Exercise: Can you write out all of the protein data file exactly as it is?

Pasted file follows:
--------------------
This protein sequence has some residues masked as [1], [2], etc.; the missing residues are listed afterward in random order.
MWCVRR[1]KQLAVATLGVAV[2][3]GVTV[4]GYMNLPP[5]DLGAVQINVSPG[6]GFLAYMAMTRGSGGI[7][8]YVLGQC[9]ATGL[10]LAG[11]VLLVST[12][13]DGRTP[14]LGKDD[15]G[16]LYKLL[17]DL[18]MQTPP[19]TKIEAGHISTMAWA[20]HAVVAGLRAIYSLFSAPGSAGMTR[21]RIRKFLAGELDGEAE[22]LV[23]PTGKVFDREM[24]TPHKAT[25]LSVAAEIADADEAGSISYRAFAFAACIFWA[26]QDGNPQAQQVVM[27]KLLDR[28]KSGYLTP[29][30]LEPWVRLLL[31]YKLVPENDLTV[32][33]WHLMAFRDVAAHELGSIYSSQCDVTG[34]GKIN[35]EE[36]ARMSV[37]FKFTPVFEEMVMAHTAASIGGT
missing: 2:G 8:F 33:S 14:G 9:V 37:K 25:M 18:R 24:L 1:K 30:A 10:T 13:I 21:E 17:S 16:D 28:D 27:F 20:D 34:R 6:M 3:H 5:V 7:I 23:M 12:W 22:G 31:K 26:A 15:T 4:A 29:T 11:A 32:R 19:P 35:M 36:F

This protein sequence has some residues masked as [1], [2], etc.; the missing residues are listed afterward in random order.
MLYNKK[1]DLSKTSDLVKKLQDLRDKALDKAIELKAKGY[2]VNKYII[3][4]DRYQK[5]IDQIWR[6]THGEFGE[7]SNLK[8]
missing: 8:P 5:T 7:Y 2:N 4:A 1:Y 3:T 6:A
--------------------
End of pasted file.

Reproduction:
This protein sequence has some residues masked as [1], [2], etc.; the missing residues are listed afterward in random order.
MWCVRR[1]KQLAVATLGVAV[2][3]GVTV[4]GYMNLPP[5]DLGAVQINVSPG[6]GFLAYMAMTRGSGGI[7][8]YVLGQC[9]ATGL[10]LAG[11]VLLVST[12][13]DGRTP[14]LGKDD[15]G[16]LYKLL[17]DL[18]MQTPP[19]TKIEAGHISTMAWA[20]HAVVAGLRAIYSLFSAPGSAGMTR[21]RIRKFLAGELDGEAE[22]LV[23]PTGKVFDREM[24]TPHKAT[25]LSVAAEIADADEAGSISYRAFAFAACIFWA[26]QDGNPQAQQVVM[27]KLLDR[28]KSGYLTP[29][30]LEPWVRLLL[31]YKLVPENDLTV[32][33]WHLMAFRDVAAHELGSIYSSQCDVTG[34]GKIN[35]EE[36]ARMSV[37]FKFTPVFEEMVMAHTAASIGGT
missing: 2:G 8:F 33:S 14:G 9:V 37:K 25:M 18:R 24:L 1:K 30:A 10:T 13:I 21:E 17:S 16:D 28:D 27:F 20:D 34:R 6:M 3:H 5:V 7:I 23:M 12:W 22:G 31:K 26:A 15:T 4:A 29:T 11:A 32:R 19:P 35:M 36:F

This protein sequence has some residues masked as [1], [2], etc.; the missing residues are listed afterward in random order.
MLYNKK[1]DLSKTSDLVKKLQDLRDKALDKAIELKAKGY[2]VNKYII[3][4]DRYQK[5]IDQIWR[6]THGEFGE[7]SNLK[8]
missing: 8:P 5:T 7:Y 2:N 4:A 1:Y 3:T 6:A